Fake news, real market drop
For a few minutes on Monday, an ominous image of black smoke billowing from what appeared to be a government building near the Pentagon set off investor fears, sending stocks tumbling.
Experts quickly dismissed the picture as a fake, most likely cobbled together with artificial intelligence, and markets swiftly recovered. But it illustrated one of the big fears behind the government’s zeal to regulate A.I.: that the technology could be used to stoke panic and sow disinformation, with potentially disastrous consequences.
It may have been the first time an A.I.-generated image moved markets, according to Bloomberg. The picture — which claimed that an explosion was reported near the Pentagon — first appeared on Facebook. It then quickly spread to Twitter via accounts with large followings, including the financial news site ZeroHedge (which sports a blue check mark via the Twitter Blue subscription service) and the Kremlin-controlled RT.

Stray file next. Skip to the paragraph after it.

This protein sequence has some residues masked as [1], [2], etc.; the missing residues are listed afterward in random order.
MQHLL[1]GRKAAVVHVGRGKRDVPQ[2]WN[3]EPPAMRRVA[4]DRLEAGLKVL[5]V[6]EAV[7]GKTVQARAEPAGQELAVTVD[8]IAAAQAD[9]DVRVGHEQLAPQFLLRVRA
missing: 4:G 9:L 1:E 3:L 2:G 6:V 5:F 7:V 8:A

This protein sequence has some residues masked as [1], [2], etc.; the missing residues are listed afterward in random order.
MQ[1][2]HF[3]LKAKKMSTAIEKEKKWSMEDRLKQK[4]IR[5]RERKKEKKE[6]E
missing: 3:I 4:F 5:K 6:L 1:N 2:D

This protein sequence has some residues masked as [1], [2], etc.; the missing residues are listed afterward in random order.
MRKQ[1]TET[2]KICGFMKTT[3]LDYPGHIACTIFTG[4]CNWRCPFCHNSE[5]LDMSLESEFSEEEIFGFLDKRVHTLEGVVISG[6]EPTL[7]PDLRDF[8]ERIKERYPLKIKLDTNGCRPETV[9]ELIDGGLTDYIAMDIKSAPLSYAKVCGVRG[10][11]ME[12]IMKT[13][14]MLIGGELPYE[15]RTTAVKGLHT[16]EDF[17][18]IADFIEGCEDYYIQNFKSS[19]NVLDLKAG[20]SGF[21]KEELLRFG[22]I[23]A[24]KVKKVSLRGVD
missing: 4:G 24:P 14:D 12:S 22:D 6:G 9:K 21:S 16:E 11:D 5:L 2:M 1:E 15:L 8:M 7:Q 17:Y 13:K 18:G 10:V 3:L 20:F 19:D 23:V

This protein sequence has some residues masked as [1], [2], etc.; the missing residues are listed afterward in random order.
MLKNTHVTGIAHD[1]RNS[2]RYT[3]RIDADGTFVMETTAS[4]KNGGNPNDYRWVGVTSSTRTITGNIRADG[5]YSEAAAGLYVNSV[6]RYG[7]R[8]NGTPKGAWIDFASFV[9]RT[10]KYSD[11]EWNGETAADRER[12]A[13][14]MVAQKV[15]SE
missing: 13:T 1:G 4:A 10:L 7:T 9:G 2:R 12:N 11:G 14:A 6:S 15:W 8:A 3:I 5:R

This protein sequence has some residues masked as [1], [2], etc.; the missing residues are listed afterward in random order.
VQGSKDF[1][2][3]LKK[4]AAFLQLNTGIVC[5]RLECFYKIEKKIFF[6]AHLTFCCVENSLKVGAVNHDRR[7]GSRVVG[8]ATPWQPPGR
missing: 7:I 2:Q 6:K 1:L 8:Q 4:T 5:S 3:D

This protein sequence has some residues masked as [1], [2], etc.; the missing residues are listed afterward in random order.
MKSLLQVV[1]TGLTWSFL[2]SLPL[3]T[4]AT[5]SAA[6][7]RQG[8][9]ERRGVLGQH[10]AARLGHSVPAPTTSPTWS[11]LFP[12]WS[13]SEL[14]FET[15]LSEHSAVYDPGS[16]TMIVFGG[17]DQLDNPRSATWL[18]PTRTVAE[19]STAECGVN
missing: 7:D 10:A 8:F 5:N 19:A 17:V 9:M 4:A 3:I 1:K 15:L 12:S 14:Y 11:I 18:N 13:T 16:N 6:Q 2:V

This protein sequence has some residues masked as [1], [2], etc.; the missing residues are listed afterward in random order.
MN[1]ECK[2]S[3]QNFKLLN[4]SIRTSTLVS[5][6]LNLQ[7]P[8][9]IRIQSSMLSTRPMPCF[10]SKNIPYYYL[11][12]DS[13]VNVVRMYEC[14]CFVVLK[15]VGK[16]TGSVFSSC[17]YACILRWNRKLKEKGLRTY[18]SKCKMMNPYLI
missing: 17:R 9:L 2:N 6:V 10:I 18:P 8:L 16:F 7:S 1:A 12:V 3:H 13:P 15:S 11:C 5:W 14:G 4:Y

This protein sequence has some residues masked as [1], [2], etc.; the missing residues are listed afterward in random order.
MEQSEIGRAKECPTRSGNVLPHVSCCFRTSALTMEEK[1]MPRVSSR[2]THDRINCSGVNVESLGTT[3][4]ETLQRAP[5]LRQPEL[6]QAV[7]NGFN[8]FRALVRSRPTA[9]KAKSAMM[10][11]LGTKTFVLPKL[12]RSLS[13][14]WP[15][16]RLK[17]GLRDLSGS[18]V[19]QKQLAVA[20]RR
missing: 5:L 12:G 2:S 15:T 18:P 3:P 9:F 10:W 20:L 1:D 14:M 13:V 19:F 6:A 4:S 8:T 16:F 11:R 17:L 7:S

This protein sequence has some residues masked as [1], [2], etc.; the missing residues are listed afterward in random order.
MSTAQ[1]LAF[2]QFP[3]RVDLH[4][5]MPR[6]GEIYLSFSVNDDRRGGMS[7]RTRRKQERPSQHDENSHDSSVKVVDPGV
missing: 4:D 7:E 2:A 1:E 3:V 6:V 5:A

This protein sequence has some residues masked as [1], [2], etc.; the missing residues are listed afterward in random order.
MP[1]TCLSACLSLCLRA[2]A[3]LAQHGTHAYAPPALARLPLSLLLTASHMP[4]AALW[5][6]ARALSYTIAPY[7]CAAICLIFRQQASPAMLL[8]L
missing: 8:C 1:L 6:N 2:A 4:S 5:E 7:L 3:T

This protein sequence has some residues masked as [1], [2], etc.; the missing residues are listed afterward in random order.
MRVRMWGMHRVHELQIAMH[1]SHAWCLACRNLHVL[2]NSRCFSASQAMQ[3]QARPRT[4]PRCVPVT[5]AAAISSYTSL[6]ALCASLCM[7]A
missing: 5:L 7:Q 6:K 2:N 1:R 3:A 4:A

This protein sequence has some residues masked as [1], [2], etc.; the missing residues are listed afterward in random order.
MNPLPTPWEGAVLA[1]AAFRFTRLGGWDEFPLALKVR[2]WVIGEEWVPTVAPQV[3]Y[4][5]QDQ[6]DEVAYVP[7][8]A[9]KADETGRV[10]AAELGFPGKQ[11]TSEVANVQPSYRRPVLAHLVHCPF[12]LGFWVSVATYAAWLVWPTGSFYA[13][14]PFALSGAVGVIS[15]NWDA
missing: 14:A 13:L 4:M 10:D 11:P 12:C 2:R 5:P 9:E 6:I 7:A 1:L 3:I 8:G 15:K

This article was written by Andrew Ross Sorkin, Bernhard Warner, Sarah Kessler, Michael J. de la Merced, Lauren Hirsch and Ephrat Livni and originally published on www.nytimes.com